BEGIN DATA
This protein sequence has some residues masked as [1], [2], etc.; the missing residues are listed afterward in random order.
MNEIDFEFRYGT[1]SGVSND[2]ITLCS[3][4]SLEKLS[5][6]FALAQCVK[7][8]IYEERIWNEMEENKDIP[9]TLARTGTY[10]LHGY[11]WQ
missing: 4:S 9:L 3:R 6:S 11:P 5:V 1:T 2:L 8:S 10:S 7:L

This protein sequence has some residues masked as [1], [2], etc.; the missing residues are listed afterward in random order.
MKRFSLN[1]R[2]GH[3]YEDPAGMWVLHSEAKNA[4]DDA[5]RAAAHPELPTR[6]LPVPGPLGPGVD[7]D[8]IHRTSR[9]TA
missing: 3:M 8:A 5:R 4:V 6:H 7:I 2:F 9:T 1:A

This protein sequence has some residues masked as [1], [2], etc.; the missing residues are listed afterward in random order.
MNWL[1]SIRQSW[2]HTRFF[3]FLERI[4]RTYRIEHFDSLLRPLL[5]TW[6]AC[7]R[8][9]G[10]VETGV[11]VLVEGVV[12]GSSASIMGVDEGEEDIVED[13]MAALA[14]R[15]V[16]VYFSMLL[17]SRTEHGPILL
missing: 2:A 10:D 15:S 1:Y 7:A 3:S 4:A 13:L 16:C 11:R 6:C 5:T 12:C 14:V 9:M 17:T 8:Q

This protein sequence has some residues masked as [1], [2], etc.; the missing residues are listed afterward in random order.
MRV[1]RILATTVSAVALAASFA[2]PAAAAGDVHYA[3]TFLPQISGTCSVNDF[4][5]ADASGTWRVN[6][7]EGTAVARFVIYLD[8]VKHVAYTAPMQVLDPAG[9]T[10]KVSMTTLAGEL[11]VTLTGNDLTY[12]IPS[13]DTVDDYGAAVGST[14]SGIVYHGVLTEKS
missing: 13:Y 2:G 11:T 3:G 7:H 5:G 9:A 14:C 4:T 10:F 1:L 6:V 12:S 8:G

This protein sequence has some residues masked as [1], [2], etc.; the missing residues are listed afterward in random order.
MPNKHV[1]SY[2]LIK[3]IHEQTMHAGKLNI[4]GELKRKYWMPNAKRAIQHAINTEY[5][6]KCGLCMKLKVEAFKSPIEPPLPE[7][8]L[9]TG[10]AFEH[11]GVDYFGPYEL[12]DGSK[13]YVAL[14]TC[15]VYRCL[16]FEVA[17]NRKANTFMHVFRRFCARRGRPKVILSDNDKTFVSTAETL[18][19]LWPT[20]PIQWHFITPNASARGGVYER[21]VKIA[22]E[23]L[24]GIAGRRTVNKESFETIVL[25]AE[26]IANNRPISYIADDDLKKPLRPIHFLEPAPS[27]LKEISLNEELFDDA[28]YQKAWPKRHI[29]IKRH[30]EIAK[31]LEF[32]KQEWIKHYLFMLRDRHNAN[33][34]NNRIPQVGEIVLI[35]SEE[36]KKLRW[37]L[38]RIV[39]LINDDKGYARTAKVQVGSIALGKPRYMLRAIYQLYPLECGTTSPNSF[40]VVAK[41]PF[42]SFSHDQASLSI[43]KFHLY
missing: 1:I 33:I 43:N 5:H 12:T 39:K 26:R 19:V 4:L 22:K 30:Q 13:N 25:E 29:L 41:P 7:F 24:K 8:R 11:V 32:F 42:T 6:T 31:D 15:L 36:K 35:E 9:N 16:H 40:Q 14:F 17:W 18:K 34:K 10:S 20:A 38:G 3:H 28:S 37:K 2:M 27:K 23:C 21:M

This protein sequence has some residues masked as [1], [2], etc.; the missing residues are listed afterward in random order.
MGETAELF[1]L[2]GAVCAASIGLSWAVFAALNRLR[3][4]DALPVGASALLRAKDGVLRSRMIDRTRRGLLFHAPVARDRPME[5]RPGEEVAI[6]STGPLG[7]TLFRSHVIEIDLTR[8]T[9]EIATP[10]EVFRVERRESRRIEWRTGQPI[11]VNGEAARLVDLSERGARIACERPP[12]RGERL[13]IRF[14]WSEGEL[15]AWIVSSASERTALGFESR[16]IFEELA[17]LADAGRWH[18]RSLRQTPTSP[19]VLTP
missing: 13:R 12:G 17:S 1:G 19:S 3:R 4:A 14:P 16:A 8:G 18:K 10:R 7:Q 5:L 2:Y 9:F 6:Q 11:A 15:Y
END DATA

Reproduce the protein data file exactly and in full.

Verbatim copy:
This protein sequence has some residues masked as [1], [2], etc.; the missing residues are listed afterward in random order.
MNEIDFEFRYGT[1]SGVSND[2]ITLCS[3][4]SLEKLS[5][6]FALAQCVK[7][8]IYEERIWNEMEENKDIP[9]TLARTGTY[10]LHGY[11]WQ
missing: 4:S 9:L 3:R 6:S 11:P 5:V 1:T 2:L 8:S 10:S 7:L

This protein sequence has some residues masked as [1], [2], etc.; the missing residues are listed afterward in random order.
MKRFSLN[1]R[2]GH[3]YEDPAGMWVLHSEAKNA[4]DDA[5]RAAAHPELPTR[6]LPVPGPLGPGVD[7]D[8]IHRTSR[9]TA
missing: 3:M 8:A 5:R 4:V 6:H 7:I 2:F 9:T 1:A

This protein sequence has some residues masked as [1], [2], etc.; the missing residues are listed afterward in random order.
MNWL[1]SIRQSW[2]HTRFF[3]FLERI[4]RTYRIEHFDSLLRPLL[5]TW[6]AC[7]R[8][9]G[10]VETGV[11]VLVEGVV[12]GSSASIMGVDEGEEDIVED[13]MAALA[14]R[15]V[16]VYFSMLL[17]SRTEHGPILL
missing: 2:A 10:D 15:S 1:Y 7:A 3:S 4:A 13:L 16:C 11:R 6:C 5:T 12:C 14:V 9:M 17:T 8:Q

This protein sequence has some residues masked as [1], [2], etc.; the missing residues are listed afterward in random order.
MRV[1]RILATTVSAVALAASFA[2]PAAAAGDVHYA[3]TFLPQISGTCSVNDF[4][5]ADASGTWRVN[6][7]EGTAVARFVIYLD[8]VKHVAYTAPMQVLDPAG[9]T[10]KVSMTTLAGEL[11]VTLTGNDLTY[12]IPS[13]DTVDDYGAAVGST[14]SGIVYHGVLTEKS
missing: 13:Y 2:G 11:T 3:G 7:H 5:G 9:A 14:C 4:T 10:F 1:L 6:V 12:S 8:G

This protein sequence has some residues masked as [1], [2], etc.; the missing residues are listed afterward in random order.
MPNKHV[1]SY[2]LIK[3]IHEQTMHAGKLNI[4]GELKRKYWMPNAKRAIQHAINTEY[5][6]KCGLCMKLKVEAFKSPIEPPLPE[7][8]L[9]TG[10]AFEH[11]GVDYFGPYEL[12]DGSK[13]YVAL[14]TC[15]VYRCL[16]FEVA[17]NRKANTFMHVFRRFCARRGRPKVILSDNDKTFVSTAETL[18][19]LWPT[20]PIQWHFITPNASARGGVYER[21]VKIA[22]E[23]L[24]GIAGRRTVNKESFETIVL[25]AE[26]IANNRPISYIADDDLKKPLRPIHFLEPAPS[27]LKEISLNEELFDDA[28]YQKAWPKRHI[29]IKRH[30]EIAK[31]LEF[32]KQEWIKHYLFMLRDRHNAN[33][34]NNRIPQVGEIVLI[35]SEE[36]KKLRW[37]L[38]RIV[39]LINDDKGYARTAKVQVGSIALGKPRYMLRAIYQLYPLECGTTSPNSF[40]VVAK[41]PF[42]SFSHDQASLSI[43]KFHLY
missing: 1:I 33:I 43:N 5:H 12:T 39:K 26:R 19:V 4:L 22:K 30:Q 13:N 25:E 29:L 41:P 7:F 24:K 8:R 11:V 32:F 42:T 6:T 31:D 15:L 36:K 35:E 9:N 16:H 40:Q 14:F 17:W 18:K 34:K 10:S 20:A 38:G 3:H 28:S 37:K 2:M 27:K 23:C 21:M

This protein sequence has some residues masked as [1], [2], etc.; the missing residues are listed afterward in random order.
MGETAELF[1]L[2]GAVCAASIGLSWAVFAALNRLR[3][4]DALPVGASALLRAKDGVLRSRMIDRTRRGLLFHAPVARDRPME[5]RPGEEVAI[6]STGPLG[7]TLFRSHVIEIDLTR[8]T[9]EIATP[10]EVFRVERRESRRIEWRTGQPI[11]VNGEAARLVDLSERGARIACERPP[12]RGERL[13]IRF[14]WSEGEL[15]AWIVSSASERTALGFESR[16]IFEELA[17]LADAGRWH[18]RSLRQTPTSP[19]VLTP
missing: 13:R 12:G 17:S 1:G 19:S 3:R 4:A 14:P 16:A 8:G 18:K 10:R 7:Q 5:L 2:Y 9:F 6:Q 11:A 15:Y